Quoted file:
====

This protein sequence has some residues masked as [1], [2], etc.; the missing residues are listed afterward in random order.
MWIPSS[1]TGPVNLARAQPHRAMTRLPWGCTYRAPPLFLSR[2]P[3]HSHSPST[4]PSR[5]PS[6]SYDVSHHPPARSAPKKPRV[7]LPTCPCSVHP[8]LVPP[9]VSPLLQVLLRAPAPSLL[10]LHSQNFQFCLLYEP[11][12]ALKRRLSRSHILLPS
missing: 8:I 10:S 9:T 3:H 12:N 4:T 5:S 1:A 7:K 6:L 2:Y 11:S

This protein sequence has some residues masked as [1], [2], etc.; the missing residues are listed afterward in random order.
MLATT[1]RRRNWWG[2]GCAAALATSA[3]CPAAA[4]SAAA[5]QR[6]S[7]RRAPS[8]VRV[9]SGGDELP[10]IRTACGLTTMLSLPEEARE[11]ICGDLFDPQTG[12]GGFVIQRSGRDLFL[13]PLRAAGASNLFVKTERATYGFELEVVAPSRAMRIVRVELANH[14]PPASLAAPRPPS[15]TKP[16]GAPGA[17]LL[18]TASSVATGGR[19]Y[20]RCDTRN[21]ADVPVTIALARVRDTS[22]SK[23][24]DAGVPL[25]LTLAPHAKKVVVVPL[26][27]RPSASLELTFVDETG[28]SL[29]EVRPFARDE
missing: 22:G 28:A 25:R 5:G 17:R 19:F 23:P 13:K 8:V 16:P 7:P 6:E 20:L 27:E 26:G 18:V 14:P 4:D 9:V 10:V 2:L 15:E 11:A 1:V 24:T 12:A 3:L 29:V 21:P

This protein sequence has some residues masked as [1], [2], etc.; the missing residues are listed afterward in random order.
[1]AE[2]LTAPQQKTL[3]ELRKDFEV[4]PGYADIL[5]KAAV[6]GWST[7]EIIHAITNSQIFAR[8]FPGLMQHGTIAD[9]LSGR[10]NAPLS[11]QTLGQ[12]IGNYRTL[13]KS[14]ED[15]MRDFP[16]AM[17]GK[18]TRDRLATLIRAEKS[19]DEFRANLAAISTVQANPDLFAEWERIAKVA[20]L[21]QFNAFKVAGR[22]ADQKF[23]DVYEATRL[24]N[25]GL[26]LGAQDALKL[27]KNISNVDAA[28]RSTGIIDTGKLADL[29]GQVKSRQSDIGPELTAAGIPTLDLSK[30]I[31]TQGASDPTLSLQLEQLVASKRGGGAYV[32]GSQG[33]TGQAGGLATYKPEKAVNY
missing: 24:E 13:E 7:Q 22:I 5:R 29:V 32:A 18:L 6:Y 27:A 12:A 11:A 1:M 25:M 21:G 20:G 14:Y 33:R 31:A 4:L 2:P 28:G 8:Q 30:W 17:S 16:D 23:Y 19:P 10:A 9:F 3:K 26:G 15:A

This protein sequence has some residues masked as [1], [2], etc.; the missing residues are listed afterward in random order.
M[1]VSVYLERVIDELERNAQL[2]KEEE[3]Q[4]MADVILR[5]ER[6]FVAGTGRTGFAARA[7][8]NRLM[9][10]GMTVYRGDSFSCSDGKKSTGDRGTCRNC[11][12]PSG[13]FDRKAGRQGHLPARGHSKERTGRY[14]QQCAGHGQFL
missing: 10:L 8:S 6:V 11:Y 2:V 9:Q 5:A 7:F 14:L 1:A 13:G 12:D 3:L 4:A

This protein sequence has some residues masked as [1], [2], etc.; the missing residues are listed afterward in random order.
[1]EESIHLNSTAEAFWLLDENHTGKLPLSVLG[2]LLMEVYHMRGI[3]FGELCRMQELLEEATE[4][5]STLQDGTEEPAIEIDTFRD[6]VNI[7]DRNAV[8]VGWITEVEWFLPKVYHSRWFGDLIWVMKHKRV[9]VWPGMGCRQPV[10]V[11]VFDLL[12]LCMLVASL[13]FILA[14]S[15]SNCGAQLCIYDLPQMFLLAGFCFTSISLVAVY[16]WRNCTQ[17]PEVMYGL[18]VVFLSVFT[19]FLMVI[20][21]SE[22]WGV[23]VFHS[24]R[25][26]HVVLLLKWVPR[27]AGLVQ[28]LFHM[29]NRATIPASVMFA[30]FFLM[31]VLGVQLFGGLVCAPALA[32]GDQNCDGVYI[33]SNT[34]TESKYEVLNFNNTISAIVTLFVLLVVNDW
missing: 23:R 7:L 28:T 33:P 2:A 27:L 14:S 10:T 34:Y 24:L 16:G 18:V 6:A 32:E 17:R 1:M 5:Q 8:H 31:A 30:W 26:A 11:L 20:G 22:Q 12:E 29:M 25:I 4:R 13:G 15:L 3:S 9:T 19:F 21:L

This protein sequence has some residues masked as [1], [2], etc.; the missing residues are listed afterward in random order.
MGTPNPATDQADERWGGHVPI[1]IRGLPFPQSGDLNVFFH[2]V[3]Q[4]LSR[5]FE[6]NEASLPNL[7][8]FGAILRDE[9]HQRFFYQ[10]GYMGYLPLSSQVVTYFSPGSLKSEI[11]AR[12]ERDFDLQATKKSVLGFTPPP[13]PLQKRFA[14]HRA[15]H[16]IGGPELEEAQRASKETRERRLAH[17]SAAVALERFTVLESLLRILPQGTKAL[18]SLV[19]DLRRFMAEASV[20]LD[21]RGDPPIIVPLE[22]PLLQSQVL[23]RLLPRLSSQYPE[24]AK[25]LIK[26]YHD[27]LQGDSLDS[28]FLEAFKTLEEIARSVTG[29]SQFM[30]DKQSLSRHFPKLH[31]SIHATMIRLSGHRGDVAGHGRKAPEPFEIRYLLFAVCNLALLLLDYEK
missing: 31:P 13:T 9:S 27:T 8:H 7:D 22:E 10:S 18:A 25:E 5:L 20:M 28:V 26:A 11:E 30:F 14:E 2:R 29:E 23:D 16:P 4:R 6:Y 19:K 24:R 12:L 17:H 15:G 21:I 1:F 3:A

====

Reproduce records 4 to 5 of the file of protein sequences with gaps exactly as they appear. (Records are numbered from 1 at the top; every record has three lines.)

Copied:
This protein sequence has some residues masked as [1], [2], etc.; the missing residues are listed afterward in random order.
M[1]VSVYLERVIDELERNAQL[2]KEEE[3]Q[4]MADVILR[5]ER[6]FVAGTGRTGFAARA[7][8]NRLM[9][10]GMTVYRGDSFSCSDGKKSTGDRGTCRNC[11][12]PSG[13]FDRKAGRQGHLPARGHSKERTGRY[14]QQCAGHGQFL
missing: 10:L 8:S 6:V 11:Y 2:V 9:Q 5:A 7:F 14:L 1:A 13:G 12:D 3:L 4:A

This protein sequence has some residues masked as [1], [2], etc.; the missing residues are listed afterward in random order.
[1]EESIHLNSTAEAFWLLDENHTGKLPLSVLG[2]LLMEVYHMRGI[3]FGELCRMQELLEEATE[4][5]STLQDGTEEPAIEIDTFRD[6]VNI[7]DRNAV[8]VGWITEVEWFLPKVYHSRWFGDLIWVMKHKRV[9]VWPGMGCRQPV[10]V[11]VFDLL[12]LCMLVASL[13]FILA[14]S[15]SNCGAQLCIYDLPQMFLLAGFCFTSISLVAVY[16]WRNCTQ[17]PEVMYGL[18]VVFLSVFT[19]FLMVI[20][21]SE[22]WGV[23]VFHS[24]R[25][26]HVVLLLKWVPR[27]AGLVQ[28]LFHM[29]NRATIPASVMFA[30]FFLM[31]VLGVQLFGGLVCAPALA[32]GDQNCDGVYI[33]SNT[34]TESKYEVLNFNNTISAIVTLFVLLVVNDW
missing: 23:R 7:L 28:T 33:P 2:A 27:L 14:S 10:T 34:Y 24:L 16:G 18:V 6:A 32:E 17:R 1:M 5:Q 8:H 31:A 30:W 26:A 11:L 20:G 22:Q 12:E 29:M 25:I 4:R 13:G 15:L 3:S 9:T 19:F 21:L